10 Famous Japanese Ghost Stories

hokusai manga yurei

To learn much more about Japanese Ghosts, check out my book Yurei: The Japanese Ghost

Japan is one of the most haunted places on Earth. In Japanese folk belief, Japan as an island is infused with supernatural powers–The very soil of the land is charged with potential, magical energy. Human beings share in this energy. Inside each human being is a reikon, a being of profound power that is unleashed on death. The Japanese fear ghosts–called yurei in Japanese–but they also honor them. And for as far back as the written word goes in Japan, they tell stories about them.

The Golden Age of yurei was the Edo period (1603-1868), an unprecedented time of peace and prosperity. People swapped ghost stories in a story-telling game called Hyakumonogatari Kaidankai that was the passion of the nation. Players sat in a circle and told stories in succession as one hundred candles were extinguished one by one. The light slowly dimmed to the rhythm of the game. In search of more stories, the Japanese people peered into every dark corner, dug up every suspicious stone half-buried in an abandoned temple, and pestered every grandparent for some snatch of an old tale half-remembered.

And the stories are good. Dead lovers returned from the grave. Parades of dead souls on the trail to hell. Ghostly hands with no purpose at all.  Below are ten of my favorite Japanese ghost stories.

Click the title of each to be taken to the full story.

10. The Ghost of Oyuki

Maruyama_Okyo_The_Ghost_of_Oyuki

In 1750, Edo-period Japan, Maruyama Ōkyo opened his eyes from a fitful sleep and beheld a dead woman.  She was young. Beautiful.  And pale. This is the true story of Japan’s most famous ghost painting, of the brilliant artist who painted it, and answers the question “Why do Japanese ghosts look the way they do?”

9. The Yurei of Aizuwakamatsu

Aizuwakamatsu_no_Yurei_Mizuki_Shigeru

A married couple is disturbed by a ghostly woman at night. Both the husband and wife claim they have no idea who the ghostly woman is, but is one of them lying? Is the woman the husband’s dead lover–or the wife’s?

8. The Black Hair

Yurei Picture

One of Japan’s most famous ghost stories, famed in the film Kwaidan and in the books of Lafcadio Hearn. But the story is older than each of these. Much older. Here is the original.

7. The Strong Japanese Ghost

Chikaramochi Yurei Mizuki Shigeru

One of the most offbeat stories in this list. A village woman is known for her unnatural strength, and … other attributes. After she dies, a yurei with the same unnatural strength appears to terrorize the village in which she lived.

6. The Speaking Skull

Kyokotsu

A story with Buddhist leanings, a man finds a skull on the side of the road. And the skull is feeling quite chatty, and not above asking a few favors.

5. The Rattling Bridge

Masasumi Tateyama Gatagata Bashi

It’s hard to sleep when your house is on the path of the road to hell. A man and his family see a nightly parade of ghosts making their final journey.

4. The Hunger Gods

Hidarugami Mizuki Shigeru

Hunger is a terrible way to die, and all these ghosts want to do is share their pain. Is that too much to ask?

3. The Inviting Ghost Hand

Mizuki_Shigeru_Manekute_no_Yurei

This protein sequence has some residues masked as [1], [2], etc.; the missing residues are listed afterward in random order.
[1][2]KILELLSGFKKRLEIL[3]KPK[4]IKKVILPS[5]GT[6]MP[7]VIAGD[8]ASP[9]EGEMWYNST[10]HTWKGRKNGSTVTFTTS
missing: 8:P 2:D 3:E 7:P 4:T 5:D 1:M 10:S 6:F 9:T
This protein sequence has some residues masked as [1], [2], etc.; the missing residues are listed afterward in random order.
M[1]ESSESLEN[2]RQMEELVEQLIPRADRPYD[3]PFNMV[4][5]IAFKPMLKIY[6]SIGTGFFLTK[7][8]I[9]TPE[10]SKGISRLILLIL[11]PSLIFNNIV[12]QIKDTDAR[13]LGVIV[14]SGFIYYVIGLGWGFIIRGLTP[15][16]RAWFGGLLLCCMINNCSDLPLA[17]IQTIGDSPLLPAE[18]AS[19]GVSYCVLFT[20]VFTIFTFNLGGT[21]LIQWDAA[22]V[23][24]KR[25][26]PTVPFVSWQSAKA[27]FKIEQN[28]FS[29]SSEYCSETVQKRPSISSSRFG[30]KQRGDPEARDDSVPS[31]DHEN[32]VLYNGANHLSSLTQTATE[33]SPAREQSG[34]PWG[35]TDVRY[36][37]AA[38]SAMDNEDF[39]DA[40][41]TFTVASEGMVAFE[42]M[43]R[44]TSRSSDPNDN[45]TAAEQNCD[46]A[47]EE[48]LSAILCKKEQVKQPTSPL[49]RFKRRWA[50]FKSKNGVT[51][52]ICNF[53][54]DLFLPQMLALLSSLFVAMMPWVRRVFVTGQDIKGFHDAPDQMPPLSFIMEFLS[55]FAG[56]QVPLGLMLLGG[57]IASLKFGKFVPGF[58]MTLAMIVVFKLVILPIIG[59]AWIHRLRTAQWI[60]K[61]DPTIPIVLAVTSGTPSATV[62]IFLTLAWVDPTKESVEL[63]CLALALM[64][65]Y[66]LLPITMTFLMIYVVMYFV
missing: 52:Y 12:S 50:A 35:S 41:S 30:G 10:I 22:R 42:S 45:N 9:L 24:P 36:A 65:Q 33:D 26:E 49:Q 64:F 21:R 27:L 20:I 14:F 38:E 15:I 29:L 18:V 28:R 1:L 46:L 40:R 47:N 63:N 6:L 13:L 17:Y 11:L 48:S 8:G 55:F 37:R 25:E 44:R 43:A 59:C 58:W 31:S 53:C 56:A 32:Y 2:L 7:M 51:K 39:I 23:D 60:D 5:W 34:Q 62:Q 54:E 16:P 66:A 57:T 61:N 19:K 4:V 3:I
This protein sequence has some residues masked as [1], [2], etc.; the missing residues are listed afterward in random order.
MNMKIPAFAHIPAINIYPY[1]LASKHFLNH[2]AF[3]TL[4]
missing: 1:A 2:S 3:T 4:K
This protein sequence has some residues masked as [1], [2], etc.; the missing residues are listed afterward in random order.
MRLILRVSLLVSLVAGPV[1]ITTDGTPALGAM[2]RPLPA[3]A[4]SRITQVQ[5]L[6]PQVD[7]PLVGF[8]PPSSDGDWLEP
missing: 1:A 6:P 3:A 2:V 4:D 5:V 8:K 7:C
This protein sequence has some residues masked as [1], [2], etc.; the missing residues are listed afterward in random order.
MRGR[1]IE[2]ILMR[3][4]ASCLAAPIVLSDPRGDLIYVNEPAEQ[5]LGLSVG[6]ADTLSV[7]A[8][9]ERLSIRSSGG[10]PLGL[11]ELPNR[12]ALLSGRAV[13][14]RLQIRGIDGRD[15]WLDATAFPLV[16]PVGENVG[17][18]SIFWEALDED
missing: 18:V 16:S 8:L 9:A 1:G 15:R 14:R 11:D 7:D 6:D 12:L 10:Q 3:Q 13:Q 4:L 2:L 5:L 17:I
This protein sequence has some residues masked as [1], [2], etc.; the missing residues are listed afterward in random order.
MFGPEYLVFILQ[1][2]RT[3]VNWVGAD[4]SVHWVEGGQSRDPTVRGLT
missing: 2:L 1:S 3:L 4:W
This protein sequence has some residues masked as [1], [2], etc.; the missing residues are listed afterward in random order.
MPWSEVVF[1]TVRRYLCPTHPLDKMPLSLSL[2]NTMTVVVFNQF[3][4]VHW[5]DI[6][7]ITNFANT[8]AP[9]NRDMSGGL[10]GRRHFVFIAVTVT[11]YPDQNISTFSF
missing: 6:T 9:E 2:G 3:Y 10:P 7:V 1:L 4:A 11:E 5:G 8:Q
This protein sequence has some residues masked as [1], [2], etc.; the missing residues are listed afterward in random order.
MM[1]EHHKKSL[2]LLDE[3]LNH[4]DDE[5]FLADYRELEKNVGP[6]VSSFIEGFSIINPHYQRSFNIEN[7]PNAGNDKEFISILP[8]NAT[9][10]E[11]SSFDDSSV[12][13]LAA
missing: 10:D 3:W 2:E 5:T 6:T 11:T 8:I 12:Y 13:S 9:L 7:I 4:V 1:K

A mysterious hand beckons from a dark wall. This entry explores some of the differences between Western and Japanese ghosts.

2. The Yurei of the Blind Female Musician

Mizuki_Shigeru_Goze_no_Yurei

A ghostly tale of bloody revenge. One of the few true horror stories on the list.

1. The Vengeful Ghosts of the Heike Clan

Heikeichizoku_no_Onryou_Mizuki_Shigeru

Another of Japan’s most famous ghost stories, famed in Noh and Kabuki theater and performed over and over every year. At the end of Japan’s greatest civil war, the Heike clan lies scattered and defeated. But the ghosts of Japan never take defeat lying down.

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15 Comments (+add yours?)

  1. fernando
    Oct 19, 2013 @ 09:42:24

    I like the name of your site.

    Reply

  2. Lady39jane
    Oct 20, 2013 @ 08:52:20

    So do I. Although you might put the English translation as a subtitle.

    Reply

  3. Anonymous
    Oct 21, 2013 @ 09:10:49

    where’s yotsuya kaidan?

    Reply

  4. Joseph Barrett
    Oct 21, 2013 @ 09:12:02

    Where’s Yotsuya Kaidan?

    Reply

  5. Lin
    Oct 21, 2013 @ 16:34:58

    Count me among those who like the name of your site. Mind, i also did know what I was searching for, when I found it. :D

    Reply

  6. cristyburne
    Oct 28, 2013 @ 01:45:09

    Reblogged this on Takeshita Demons and commented:
    Just in time for Halloween…

    If you want to know more about Japanese yokai and monsters, Hyakumonogatari Kaidankai is the place to go. Zack Davisson is a real expert on Japanese ghosts, language and culture, so check out his blog.

    And be afraid! Be very afraid!

    Reply

  7. Photograph Afficionado
    Jan 22, 2014 @ 07:37:47

    Fascinating resource, Japan seems such a spiritual place, thank you so much!

    Reply

  8. Trackback: 10 Famous Japanese Ghost Stories | Sequentur Verbe
  9. theworldasisee
    Apr 05, 2014 @ 09:18:39

    thank you for sharing this, i love this kind of ghost stories. espsscially from asia

    Reply

  10. Ethan
    May 05, 2014 @ 03:08:19

    This was amazing I love ghost stories especially Japanese ones

    Reply

  11. Jackson
    May 28, 2014 @ 19:54:56

    I love the Japan ghost stories.

    Reply

  12. avvan23
    Jun 05, 2014 @ 06:38:00

    Reblogged this on avvan23 and commented:
    This is one of the most interesting and informative blogs that I have come across

    Reply

  13. Trackback: Spooky Japan: Ghosts | JETAABC Japanese Course

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All translations and other writing on this website were created by Zack Davisson and are copyright to him.

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